'Brilliant' head is cleared of slapping girl, six

By Owen Fairclough
Wednesday 12 November 2003 01:00

A headteacher who was accused of slapping the face of a six-year-old girl with behavioural problems was cleared of assault yesterday.

Pamela Mitchelhill, the head of Crocketts Lane Primary School in Smethwick, West Midlands, was alleged to have slapped the pupil, who was out of control during a numeracy lesson.

But Warley magistrates' court heard that the child had denied 11 times during a police video interview that anyone had ever hurt her while at school. Unusually, the girl appeared as a witness for the defence rather than for the prosecution.

Mrs Mitchelhill, 50, old was alleged to have slapped the youngster twice round the face after her behaviour during a lesson became out of control. The case rested on the testimony of a student nursery nurse and a trainee teacher who claimed they saw Mrs Mitchelhill, 50, strike the pupil from some distance and through a partly-obscured window. The head, whose management of Crocketts Lane led to it winning beacon status and being named as one of the top 200 primaries in the country, maintained she had only turned the pupil's head around five times while talking to her to make her establish eye contact.

Outside court, NASUWT regional negotiator Pete Cole said headteachers in the borough of Sandwell were two to three times more likely to undergo a full police investigation in child protection cases than anywhere else in the country.

He said five heads in the area had gone through a similar ordeal to Mrs Mitchelhill over the past three years and four of them were acquitted.

Mr Cole added: "What I am calling for is a review of child protection procedures and practices in Sandwell because it is increasingly apparent that there are serious problems with the way in which child protection matters in the Sandwell borough are investigated."

Mrs Mitchelhill, who has an unblemished record in her 29-year career and was described in court as a "brilliant" practitioner who inspired pupils and staff, remained composed as the not-guilty verdict was read out. Many of the two dozen relatives, friends and colleagues who supported her throughout sobbed before applauding.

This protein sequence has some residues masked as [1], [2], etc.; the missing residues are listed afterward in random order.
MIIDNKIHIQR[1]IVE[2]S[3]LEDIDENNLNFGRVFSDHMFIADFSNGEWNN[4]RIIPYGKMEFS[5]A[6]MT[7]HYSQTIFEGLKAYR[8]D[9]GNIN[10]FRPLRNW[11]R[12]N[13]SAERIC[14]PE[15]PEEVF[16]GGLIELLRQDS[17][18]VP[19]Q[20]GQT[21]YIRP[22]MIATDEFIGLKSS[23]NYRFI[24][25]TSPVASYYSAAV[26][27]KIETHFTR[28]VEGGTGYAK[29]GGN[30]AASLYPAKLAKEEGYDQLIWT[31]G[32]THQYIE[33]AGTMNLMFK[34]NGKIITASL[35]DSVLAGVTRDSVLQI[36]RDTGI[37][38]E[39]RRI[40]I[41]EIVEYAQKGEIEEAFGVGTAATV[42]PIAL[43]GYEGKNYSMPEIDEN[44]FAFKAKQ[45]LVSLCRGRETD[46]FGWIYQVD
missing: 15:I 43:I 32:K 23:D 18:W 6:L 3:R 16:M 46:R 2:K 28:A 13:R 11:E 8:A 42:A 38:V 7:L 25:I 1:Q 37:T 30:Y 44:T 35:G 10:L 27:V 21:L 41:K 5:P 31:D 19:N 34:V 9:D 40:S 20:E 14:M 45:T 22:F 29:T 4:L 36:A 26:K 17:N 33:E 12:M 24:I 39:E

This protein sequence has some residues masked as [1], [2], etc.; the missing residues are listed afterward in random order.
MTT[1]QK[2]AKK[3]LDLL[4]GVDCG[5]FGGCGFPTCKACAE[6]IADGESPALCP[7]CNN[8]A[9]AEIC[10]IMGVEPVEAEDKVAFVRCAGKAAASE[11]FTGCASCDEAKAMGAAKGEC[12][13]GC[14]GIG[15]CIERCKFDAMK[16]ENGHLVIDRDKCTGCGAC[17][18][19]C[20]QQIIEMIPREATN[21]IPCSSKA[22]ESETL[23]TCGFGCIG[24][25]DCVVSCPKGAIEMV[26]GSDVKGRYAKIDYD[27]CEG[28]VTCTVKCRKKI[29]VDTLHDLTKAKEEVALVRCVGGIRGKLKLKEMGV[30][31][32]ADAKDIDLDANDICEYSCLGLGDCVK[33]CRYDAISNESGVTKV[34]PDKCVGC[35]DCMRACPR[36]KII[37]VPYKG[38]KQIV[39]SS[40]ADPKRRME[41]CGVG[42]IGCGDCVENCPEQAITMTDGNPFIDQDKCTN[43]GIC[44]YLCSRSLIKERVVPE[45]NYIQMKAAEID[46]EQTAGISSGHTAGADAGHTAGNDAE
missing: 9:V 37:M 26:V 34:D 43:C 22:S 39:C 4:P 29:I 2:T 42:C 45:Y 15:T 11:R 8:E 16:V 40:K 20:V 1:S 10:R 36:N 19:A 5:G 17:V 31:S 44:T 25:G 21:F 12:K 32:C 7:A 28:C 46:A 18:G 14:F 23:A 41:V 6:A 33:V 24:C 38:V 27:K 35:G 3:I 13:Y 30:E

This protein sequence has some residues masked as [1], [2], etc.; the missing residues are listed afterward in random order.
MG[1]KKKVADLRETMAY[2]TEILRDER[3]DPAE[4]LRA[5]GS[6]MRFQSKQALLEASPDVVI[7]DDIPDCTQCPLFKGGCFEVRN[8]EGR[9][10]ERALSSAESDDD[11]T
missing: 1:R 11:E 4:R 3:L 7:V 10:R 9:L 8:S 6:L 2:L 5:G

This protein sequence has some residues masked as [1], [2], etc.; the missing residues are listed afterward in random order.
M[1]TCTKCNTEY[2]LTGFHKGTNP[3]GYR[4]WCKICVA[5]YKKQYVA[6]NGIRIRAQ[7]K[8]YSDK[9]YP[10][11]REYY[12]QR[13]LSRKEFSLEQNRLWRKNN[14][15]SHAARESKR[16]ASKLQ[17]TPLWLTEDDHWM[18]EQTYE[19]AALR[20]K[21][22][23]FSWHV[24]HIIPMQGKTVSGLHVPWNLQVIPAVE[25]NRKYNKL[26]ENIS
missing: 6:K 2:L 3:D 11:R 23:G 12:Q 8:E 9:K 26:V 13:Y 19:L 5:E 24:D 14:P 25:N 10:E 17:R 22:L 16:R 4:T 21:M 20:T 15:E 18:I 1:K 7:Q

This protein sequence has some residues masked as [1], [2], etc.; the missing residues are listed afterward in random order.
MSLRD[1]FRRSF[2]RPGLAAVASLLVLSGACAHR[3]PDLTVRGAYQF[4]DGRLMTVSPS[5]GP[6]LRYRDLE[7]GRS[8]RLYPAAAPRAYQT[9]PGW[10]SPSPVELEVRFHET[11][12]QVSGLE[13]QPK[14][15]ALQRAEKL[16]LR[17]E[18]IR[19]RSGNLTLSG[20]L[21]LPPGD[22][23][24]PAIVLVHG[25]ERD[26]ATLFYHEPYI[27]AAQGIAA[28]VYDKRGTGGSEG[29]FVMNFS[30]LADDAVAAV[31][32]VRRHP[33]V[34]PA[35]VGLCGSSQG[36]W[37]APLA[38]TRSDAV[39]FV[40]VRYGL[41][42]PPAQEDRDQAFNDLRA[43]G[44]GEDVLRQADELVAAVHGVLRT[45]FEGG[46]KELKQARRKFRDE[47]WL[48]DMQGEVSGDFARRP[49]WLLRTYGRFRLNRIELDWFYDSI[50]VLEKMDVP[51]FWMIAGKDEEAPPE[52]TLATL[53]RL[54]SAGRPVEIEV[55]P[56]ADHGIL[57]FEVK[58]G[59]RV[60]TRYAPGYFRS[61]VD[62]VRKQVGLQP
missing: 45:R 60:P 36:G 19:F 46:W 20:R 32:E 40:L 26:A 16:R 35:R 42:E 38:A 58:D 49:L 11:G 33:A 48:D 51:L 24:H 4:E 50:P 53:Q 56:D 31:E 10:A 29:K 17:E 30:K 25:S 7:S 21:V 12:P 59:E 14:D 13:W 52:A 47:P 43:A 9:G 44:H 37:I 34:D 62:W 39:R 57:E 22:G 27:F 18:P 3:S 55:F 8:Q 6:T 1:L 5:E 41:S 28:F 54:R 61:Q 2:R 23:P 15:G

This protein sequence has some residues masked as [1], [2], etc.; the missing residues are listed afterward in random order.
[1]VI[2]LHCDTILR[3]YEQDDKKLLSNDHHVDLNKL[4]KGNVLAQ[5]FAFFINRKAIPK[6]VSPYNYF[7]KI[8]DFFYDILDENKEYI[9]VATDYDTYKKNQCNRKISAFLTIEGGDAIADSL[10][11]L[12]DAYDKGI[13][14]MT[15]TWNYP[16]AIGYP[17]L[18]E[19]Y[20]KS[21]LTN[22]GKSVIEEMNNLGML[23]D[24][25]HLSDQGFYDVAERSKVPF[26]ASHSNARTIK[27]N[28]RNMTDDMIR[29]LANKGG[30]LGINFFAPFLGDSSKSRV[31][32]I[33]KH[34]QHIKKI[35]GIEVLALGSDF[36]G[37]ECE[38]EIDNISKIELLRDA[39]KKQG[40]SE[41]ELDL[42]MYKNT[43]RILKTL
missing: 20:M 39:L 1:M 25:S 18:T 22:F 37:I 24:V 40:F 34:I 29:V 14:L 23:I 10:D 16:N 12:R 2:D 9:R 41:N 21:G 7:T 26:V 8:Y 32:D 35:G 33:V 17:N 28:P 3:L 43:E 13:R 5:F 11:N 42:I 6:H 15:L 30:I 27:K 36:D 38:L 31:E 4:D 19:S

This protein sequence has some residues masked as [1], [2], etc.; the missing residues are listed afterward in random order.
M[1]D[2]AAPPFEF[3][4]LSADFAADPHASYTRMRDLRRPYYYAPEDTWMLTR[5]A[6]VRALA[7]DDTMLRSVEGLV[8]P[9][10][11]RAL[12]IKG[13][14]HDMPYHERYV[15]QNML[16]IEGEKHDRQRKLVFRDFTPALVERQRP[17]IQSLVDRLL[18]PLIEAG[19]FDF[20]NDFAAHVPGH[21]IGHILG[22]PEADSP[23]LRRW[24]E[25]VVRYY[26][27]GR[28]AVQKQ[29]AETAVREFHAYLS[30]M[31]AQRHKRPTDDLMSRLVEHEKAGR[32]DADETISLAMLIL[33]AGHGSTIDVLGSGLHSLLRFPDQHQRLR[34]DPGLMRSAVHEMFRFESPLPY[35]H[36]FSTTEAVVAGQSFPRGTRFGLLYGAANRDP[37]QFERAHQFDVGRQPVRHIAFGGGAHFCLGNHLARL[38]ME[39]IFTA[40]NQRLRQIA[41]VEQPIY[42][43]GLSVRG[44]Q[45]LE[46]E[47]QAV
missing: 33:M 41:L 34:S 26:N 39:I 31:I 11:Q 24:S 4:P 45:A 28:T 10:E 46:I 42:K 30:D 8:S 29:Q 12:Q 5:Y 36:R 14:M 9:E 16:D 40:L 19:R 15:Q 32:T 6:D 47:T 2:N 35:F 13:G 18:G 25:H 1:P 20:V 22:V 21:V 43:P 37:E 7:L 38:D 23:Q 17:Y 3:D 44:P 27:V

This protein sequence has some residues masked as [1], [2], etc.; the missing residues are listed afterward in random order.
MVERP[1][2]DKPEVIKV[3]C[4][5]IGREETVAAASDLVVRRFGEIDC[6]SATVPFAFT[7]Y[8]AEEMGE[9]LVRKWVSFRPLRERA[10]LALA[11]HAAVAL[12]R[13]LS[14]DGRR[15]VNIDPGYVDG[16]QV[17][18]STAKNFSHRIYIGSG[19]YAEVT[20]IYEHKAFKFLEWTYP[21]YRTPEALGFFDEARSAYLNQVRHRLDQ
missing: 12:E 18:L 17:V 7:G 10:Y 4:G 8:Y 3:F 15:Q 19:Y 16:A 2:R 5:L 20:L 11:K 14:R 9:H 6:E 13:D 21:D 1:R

Roger Hewitson, the chairman of the bench, said the two teachers had witnessed the alleged incident from 42ft away through a window partly covered with artwork while dealing with a class of 37 youngsters. He said they had misinterpreted Mrs Mitchelhill's actions.

Mrs Mitchelhill, who has two children, has been suspended since April. She said outside the court: "I am delighted that the truth has been recognised in this case.

"I wish to thank my family, friends and professional colleagues who have supported me throughout this very difficult ordeal."

A West Midlands Police spokesman said: "If an allegation is made against a person, then we have to thoroughly investigate it. Their occupation, where they live or where they work has no bearing at all."

Union leaders called for a review of the way child protection cases are investigated yesterday.The NASUWT said that it was concerned about the number of headteachers in the West Midlands who had been subjected to a police investigation over unfounded allegations involving children.